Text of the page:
'The Cape' Season 1, Episode 3 Recap
by Ryan McGee, posted Jan 18th 2011 2:30AM
['The Cape' – 'Kozmo']
Comic books almost always have origin stories. And if the pilot episode of 'The Cape' featured the origin story for Vince Faraday's transformation into the titular hero, then 'Kozmo' sought to fill in some origin stories for that fabulous piece of superhero wear as well as for Orwell. There wasn't a whole lot of forward motion in terms of reclaiming Palm City as a whole, but as Vince tells his son Trip at episode's end, "Justice takes time." (You know, roughly 13 episodes or so of time.)
Becoming a superhero is just one piece of the puzzle. Figuring out the new world order of things after announcing his presence to the world is quite another. This holds true not just for Vince, but everyone else in the city as well. Stopping an exploding tanker earns The Cape a virtual merit badge, to be sure, but it doesn't leave him better equipped to know how to take down Peter Fleming. His attempts to shake down a dirty cop from his freight yard arrest don't yield any more information, just an unwitting exposure of Orwell to Chess. And while we may not know Orwell's real first name, we now know her last.
Using Gregor Molotov to start the reveal of Orwell's true identity was a welcome way to get her backstory revealed early on in the series. If we sat here two months from now watching her parry away questions about her identity, more than a few fans of the show would be constructing their own super caps in order to break their television sets from across the room. (Note: I'm not suggesting you do that under any circumstances. Especially if you belong to a Nielsen household.) Was the reveal truly shocking? Not particularly, but since the show didn't let the mystery linger any longer, the reveal was welcome all the same. And while we know, the mystery is still intact within the world of the show itself.
So Orwell is a Fleming, and a Fleming that went from ballerina to criminal to superhacker somewhere along the way. Think of her as a combination of Lara Croft and Chloe from '24,' with a little 'Swan Lake' thrown in for good measure. How she went from Daddy's Little Girl to Daddy's Nemesis will undoubtedly be revealed as the series goes on, but it seems clear enough now that Peter Fleming doesn't quite yet recognize his daughter's handiwork in the Orwell operation. Either he underestimates his daughter's abilities, or perhaps thinks that she's already dead, much like Dana and Trip believe Vince to be dead. In any case, learning Orwell's true identity will either send Peter completely over the cuckoo's nest or be the one thing that brings him back from the brink. Given this show's penchant for over-the-top reactions, I'd wager on Door #1.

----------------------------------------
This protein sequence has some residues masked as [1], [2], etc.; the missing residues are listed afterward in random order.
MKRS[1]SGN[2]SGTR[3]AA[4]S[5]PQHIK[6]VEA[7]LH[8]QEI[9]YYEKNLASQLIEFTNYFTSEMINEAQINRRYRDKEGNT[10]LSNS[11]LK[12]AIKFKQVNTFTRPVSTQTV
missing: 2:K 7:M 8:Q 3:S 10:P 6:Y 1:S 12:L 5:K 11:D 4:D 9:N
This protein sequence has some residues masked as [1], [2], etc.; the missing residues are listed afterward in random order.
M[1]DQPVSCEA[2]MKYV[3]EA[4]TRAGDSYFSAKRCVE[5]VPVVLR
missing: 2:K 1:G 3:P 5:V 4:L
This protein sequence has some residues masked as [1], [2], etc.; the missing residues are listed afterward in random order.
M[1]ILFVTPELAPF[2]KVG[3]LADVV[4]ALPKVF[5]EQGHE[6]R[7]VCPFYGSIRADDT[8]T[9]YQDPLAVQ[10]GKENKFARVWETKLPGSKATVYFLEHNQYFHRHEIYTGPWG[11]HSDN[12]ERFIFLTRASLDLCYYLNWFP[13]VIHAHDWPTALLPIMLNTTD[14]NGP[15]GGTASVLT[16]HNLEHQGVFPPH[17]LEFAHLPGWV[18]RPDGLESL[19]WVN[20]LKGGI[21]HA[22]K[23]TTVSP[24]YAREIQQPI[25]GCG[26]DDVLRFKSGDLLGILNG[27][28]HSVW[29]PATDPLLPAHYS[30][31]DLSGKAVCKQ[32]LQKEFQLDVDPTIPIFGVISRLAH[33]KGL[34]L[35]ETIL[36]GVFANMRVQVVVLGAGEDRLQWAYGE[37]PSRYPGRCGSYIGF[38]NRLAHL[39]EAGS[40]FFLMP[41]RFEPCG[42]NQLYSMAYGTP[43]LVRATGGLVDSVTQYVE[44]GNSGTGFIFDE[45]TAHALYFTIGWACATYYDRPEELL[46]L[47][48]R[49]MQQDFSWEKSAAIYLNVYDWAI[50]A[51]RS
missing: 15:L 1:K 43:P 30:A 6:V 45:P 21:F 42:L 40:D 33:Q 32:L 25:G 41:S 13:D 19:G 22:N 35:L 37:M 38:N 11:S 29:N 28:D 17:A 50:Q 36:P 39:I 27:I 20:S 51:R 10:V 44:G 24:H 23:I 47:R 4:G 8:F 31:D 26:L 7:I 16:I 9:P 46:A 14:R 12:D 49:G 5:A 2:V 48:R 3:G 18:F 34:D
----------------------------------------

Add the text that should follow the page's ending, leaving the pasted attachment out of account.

With Fleming's attention on Orwell this week, it was up to Gregor to shine light upon The Cape. Or, rather, "Kozmo," a long-standing iteration of men who wore the cape throughout the ages. "Kozmo" is the show's version of The Dread Pirate Roberts, although neither Gregor nor Vince made any quips about using the cape left-handed tonight. Pity. There seems to be no true original story for the fabric itself, which is rather great: Having one, unassailable origin would rob the cape of some of its mystique. Moreover, the variety of opinions over its origin mirror what seems to be a psychic component to the cape. Tonight's episode seemed to insinuate that the cape reacts to the emotional state of its user, which allowed Vince to turn the hate Gregor poured into it against him.
Psychic fabric? Hey, why not? So long as it doesn't act like the mood-altering slime from 'Ghostbusters 2,' I can roll with it. Having Vince end the streak of larcenous use for the cape speaks to the type of moral choices he made as a soldier, and the types of choices he's unable to effectively pass onto to his suddenly pugilistic son. One of the stronger moments in tonight's show lies in Vince hearing just how much his absence has affected Trip. For a man who assumed the superhero persona in order to inspire Trip, it cut deep to have Random Dweeby Yet Slimy D.A. try to turn into Trip's surrogate dad.
All of these notes are played in bold, unsubtle, and vibrant colors. (Often literally, in terms of the lighting at the circus.) It's a fine line between sincere and corny, and 'The Cape' often does an imperfect job at walking that tightrope. For every crack Max makes about his waistline, there's another speech in which he warns Vince, "Either you wear the cape, or the cape wears you." A line like that was played for laughs in 'Mystery Men,' but is played here only to groans. Having a sincere superhero show is fine, and frankly welcome in a landscape full of heroes that do nothing but moan about their lot in life. But when sincerity turns into mawkish, maudlin melodrama, fans might want a hero to save them from this show.
What did you think of 'Kozmo'? A strong follow-up to the pilot, or something far less than super? Did the Orwell reveal surprise you, or confirm your suspicions? Leave your thoughts below!
'The Cape' airs Mondays at 9PM ET on NBC.